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The COVID-19 Infection Survey (CIS) allows us to understand many aspects of the pandemic. To enable more in-depth accurate analysis on positivity and vaccine effectiveness we have needed to link the survey at pace to NHS Test and Trace (T&T) data to better inform policy decisions at the highest level.
The complex nature of the T&T dataset has been challenging to the development of a robust linkage method capable of producing regular timely updates. The data first required extensive cleaning, editing and standardisation. A combination of deterministic, probabilistic, and associative linkage techniques was used to produce four pairwise linkages: T&T was linked to itself to create person-level test clusters and a unique person ID; CIS-Personal Demographic Service (PDS) and T&T-PDS linkage tables were then produced assigning NHS number to maximise the quality of the linkage between the datasets, before producing a final separate anonymised CIS-T&T linked product fit for analysts.
Post-linkage quality assessment to estimate the number of false positives (false links) and false negatives (missed matches) was undertaken and utilised in the context of true positives to estimate precision (accuracy) and recall (coverage) of the linked method, both found to be over 98% for the CIS-T&T linkage. Continuous methodological development has significantly improved the linkage quality and match rate over time. The additional test data provided by the linkage enables analysts to identify participants testing positive between their scheduled monthly visits. This adds key missing information, enabling the level of protection from re-infection afforded by previous infection to be estimated with increased accuracy and reduced bias. Analysts can now access enriched linked datasets with confidence that the linkage method meets the required quality standards.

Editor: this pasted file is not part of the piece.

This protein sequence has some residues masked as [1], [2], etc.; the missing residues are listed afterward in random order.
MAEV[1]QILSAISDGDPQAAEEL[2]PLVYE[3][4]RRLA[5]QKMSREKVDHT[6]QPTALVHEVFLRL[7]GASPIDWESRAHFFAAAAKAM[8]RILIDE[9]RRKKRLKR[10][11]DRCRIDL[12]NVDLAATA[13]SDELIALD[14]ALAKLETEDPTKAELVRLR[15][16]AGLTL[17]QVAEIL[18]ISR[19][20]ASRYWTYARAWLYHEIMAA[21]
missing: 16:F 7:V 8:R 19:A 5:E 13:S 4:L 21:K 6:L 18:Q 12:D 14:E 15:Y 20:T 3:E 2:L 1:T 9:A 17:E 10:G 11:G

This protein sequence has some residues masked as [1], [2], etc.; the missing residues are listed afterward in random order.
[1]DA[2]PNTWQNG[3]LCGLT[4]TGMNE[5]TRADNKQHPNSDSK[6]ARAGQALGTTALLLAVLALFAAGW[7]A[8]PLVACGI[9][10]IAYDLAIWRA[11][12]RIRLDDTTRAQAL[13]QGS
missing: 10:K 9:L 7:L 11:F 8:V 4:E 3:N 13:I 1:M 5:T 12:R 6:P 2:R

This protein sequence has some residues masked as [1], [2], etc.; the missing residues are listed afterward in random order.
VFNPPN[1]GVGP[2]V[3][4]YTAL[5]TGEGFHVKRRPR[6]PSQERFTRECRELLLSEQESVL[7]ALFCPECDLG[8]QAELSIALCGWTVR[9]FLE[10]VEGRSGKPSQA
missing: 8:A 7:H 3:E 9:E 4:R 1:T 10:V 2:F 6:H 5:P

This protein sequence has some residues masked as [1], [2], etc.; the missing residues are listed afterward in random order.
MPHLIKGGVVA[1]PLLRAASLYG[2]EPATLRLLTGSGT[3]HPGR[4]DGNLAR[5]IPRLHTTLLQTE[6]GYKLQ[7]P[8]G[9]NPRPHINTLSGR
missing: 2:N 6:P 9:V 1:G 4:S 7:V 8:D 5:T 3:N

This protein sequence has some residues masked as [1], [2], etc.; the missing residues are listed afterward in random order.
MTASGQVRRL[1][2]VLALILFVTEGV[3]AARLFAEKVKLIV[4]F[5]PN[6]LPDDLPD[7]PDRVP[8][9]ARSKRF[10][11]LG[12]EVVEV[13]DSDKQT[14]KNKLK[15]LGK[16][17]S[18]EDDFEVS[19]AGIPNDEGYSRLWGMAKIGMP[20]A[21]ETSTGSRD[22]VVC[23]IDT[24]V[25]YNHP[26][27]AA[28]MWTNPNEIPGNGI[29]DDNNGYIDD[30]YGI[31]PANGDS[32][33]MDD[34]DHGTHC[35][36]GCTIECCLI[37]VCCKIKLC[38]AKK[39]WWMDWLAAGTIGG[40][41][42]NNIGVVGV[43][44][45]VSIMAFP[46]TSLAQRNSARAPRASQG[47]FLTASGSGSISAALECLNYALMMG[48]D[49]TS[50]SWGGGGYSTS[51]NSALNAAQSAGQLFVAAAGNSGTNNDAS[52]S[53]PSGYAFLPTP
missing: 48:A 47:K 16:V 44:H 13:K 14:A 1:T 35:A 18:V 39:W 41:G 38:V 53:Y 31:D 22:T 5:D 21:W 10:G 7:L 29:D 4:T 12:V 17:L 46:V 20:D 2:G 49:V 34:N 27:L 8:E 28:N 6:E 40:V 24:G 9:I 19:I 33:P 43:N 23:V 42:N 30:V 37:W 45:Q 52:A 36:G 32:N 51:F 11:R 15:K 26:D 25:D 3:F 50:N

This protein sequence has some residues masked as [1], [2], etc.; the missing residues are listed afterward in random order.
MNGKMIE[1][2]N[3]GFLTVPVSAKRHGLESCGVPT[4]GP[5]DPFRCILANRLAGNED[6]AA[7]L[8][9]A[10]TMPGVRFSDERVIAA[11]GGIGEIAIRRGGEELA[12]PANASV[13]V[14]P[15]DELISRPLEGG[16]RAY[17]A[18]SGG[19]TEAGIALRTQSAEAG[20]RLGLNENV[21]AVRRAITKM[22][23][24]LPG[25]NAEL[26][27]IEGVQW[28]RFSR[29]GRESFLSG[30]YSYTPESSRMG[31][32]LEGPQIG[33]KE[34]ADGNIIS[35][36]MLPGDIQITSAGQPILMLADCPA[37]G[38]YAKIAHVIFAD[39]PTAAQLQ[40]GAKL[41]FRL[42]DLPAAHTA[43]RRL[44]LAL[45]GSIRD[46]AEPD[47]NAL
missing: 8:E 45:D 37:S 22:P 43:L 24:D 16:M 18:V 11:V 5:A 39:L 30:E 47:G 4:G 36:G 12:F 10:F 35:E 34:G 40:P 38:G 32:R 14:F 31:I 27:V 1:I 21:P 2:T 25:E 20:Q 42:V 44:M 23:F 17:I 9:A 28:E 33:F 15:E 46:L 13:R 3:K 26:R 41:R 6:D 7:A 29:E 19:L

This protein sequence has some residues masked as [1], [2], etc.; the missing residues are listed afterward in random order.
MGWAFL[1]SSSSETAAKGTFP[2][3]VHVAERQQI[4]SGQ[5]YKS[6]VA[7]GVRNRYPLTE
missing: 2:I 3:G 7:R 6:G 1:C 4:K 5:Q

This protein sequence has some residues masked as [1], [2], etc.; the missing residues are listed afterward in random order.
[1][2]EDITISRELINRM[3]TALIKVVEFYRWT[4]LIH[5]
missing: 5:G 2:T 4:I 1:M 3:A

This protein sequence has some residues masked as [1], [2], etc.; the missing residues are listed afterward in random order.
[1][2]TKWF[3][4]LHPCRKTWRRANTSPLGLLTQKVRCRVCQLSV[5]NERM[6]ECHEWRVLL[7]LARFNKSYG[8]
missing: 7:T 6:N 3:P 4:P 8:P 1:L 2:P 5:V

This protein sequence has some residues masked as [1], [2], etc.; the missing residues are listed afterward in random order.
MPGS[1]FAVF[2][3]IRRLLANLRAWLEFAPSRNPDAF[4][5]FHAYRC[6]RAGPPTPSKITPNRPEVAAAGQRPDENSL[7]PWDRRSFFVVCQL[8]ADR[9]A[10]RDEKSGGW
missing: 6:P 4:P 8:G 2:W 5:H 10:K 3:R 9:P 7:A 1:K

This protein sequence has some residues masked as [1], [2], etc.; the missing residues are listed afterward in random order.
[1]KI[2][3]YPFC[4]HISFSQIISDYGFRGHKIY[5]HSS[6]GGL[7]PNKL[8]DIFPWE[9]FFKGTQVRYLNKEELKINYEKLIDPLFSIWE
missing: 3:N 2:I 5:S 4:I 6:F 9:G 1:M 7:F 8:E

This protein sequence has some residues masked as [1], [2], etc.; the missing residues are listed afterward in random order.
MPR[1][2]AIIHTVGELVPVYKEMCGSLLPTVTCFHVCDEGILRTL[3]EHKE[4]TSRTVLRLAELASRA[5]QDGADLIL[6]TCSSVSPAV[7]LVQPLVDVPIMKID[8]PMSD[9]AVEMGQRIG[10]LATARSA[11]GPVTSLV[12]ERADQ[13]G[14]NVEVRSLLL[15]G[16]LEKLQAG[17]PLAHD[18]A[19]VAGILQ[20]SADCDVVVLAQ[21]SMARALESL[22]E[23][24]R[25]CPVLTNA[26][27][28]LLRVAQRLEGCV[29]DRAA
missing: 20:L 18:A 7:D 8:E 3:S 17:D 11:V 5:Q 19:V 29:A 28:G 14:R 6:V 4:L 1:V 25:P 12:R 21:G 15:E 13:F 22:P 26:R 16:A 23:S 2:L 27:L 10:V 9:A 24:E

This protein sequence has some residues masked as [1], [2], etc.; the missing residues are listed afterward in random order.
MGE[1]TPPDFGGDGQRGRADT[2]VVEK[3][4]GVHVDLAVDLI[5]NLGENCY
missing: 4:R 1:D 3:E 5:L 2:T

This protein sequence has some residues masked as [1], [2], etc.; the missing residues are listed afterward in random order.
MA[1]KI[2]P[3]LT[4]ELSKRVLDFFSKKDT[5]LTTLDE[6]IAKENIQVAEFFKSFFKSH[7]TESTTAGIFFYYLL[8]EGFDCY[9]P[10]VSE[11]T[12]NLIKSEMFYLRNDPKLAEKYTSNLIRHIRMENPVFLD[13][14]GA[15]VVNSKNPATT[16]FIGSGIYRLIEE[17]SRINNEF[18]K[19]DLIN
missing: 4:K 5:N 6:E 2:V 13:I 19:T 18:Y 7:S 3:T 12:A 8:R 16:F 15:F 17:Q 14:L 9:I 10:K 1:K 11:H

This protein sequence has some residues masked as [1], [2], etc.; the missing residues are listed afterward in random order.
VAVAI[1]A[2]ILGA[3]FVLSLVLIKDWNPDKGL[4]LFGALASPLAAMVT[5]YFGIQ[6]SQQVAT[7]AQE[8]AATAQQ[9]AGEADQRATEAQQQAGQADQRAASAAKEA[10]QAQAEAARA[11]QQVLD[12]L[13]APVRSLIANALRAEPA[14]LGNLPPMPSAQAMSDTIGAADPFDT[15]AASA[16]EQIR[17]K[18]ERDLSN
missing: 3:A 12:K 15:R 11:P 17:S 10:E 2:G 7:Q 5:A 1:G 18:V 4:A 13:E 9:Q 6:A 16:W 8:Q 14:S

The analysis produced from this linked data has provided crucial evidence to government on re-infection and infection following vaccination, which has enabled more targeted public health policies to help avoid unnecessary economic harm. Widely published statistics have helped inform the public’s understanding of the pandemic and their personal risk.
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